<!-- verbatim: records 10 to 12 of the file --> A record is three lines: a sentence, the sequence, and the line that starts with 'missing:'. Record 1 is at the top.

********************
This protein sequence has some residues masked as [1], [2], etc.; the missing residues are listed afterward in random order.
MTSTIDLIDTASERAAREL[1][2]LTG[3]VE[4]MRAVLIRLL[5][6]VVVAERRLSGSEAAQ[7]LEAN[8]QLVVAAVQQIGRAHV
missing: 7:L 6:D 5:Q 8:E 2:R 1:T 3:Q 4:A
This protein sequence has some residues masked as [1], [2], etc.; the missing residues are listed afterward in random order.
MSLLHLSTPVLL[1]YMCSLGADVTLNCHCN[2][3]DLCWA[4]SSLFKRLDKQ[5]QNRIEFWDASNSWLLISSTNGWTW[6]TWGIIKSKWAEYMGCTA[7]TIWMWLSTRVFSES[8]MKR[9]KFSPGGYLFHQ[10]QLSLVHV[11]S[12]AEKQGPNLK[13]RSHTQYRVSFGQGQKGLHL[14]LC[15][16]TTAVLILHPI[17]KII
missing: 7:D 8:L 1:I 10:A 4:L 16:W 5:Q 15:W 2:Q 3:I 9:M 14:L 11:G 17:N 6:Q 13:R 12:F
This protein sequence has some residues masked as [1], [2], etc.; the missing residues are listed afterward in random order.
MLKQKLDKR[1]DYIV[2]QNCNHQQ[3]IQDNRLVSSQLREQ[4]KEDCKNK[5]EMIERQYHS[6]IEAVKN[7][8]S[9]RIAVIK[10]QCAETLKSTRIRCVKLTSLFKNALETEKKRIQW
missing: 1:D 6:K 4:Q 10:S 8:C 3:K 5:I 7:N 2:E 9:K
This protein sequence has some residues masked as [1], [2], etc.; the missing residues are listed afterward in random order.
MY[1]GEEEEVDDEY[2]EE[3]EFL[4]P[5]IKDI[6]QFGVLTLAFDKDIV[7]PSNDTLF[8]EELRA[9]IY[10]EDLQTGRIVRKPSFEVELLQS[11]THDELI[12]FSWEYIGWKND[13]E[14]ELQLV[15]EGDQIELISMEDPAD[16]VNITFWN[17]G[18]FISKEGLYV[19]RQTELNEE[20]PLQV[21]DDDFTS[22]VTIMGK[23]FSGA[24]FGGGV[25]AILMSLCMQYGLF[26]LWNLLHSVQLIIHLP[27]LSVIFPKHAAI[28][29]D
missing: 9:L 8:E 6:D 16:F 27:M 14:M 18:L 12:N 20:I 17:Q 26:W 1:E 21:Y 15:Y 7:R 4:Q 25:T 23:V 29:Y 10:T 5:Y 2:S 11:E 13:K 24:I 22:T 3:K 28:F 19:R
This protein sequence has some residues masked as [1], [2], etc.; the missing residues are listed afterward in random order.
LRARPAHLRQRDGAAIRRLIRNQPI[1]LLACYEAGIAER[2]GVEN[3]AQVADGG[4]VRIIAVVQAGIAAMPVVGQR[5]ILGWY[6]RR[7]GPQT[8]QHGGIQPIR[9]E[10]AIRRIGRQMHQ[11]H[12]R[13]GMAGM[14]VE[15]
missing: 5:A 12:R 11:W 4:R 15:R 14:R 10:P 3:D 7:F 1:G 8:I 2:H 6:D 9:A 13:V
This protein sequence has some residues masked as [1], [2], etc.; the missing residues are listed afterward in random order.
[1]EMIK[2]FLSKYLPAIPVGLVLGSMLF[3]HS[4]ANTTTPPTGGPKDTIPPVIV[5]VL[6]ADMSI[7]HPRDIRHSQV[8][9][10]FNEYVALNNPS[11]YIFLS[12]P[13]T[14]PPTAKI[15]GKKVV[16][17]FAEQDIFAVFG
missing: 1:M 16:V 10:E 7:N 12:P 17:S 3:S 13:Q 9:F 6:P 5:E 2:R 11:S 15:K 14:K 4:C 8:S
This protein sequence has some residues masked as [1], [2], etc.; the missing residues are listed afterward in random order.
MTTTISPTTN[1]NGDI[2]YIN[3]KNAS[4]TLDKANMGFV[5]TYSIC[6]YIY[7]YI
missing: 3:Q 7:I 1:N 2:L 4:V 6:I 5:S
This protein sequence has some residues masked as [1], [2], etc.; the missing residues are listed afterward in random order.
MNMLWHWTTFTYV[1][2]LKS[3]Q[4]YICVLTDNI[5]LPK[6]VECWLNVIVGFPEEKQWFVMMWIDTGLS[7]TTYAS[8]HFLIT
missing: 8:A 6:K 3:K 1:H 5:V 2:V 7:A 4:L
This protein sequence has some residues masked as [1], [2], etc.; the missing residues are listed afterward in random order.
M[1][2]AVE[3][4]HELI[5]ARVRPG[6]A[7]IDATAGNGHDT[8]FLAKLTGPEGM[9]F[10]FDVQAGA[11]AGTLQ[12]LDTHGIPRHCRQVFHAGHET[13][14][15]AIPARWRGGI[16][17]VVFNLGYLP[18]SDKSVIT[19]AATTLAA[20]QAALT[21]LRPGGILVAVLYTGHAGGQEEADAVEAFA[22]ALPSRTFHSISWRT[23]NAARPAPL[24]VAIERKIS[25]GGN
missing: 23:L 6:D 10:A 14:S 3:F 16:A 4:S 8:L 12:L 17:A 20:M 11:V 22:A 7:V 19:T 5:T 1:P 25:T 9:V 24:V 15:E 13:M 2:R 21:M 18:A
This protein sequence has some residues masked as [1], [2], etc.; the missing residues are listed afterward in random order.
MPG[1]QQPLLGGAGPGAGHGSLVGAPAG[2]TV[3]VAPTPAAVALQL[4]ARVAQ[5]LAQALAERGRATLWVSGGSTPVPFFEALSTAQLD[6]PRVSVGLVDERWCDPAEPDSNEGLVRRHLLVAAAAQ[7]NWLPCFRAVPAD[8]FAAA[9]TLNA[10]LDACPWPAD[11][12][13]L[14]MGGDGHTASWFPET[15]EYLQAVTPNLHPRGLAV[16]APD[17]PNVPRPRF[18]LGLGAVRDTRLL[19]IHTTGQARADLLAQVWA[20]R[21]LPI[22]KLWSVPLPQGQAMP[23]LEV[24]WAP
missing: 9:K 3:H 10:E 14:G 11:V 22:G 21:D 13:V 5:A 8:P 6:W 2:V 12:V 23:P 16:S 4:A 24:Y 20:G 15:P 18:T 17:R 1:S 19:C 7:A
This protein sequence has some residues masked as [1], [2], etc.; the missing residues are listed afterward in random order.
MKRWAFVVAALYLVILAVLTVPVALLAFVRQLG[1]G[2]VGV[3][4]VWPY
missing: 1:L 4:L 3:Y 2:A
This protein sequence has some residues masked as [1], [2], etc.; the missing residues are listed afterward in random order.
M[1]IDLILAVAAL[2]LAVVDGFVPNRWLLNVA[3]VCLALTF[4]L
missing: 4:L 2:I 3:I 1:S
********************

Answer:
This protein sequence has some residues masked as [1], [2], etc.; the missing residues are listed afterward in random order.
MPG[1]QQPLLGGAGPGAGHGSLVGAPAG[2]TV[3]VAPTPAAVALQL[4]ARVAQ[5]LAQALAERGRATLWVSGGSTPVPFFEALSTAQLD[6]PRVSVGLVDERWCDPAEPDSNEGLVRRHLLVAAAAQ[7]NWLPCFRAVPAD[8]FAAA[9]TLNA[10]LDACPWPAD[11][12][13]L[14]MGGDGHTASWFPET[15]EYLQAVTPNLHPRGLAV[16]APD[17]PNVPRPRF[18]LGLGAVRDTRLL[19]IHTTGQARADLLAQVWA[20]R[21]LPI[22]KLWSVPLPQGQAMP[23]LEV[24]WAP
missing: 9:K 3:H 10:E 14:G 11:V 22:G 21:D 13:V 5:A 8:P 6:W 2:V 12:V 23:P 16:S 4:A 24:Y 20:G 15:P 18:T 17:R 1:S 19:C 7:A
This protein sequence has some residues masked as [1], [2], etc.; the missing residues are listed afterward in random order.
MKRWAFVVAALYLVILAVLTVPVALLAFVRQLG[1]G[2]VGV[3][4]VWPY
missing: 1:L 4:L 3:Y 2:A
This protein sequence has some residues masked as [1], [2], etc.; the missing residues are listed afterward in random order.
M[1]IDLILAVAAL[2]LAVVDGFVPNRWLLNVA[3]VCLALTF[4]L
missing: 4:L 2:I 3:I 1:S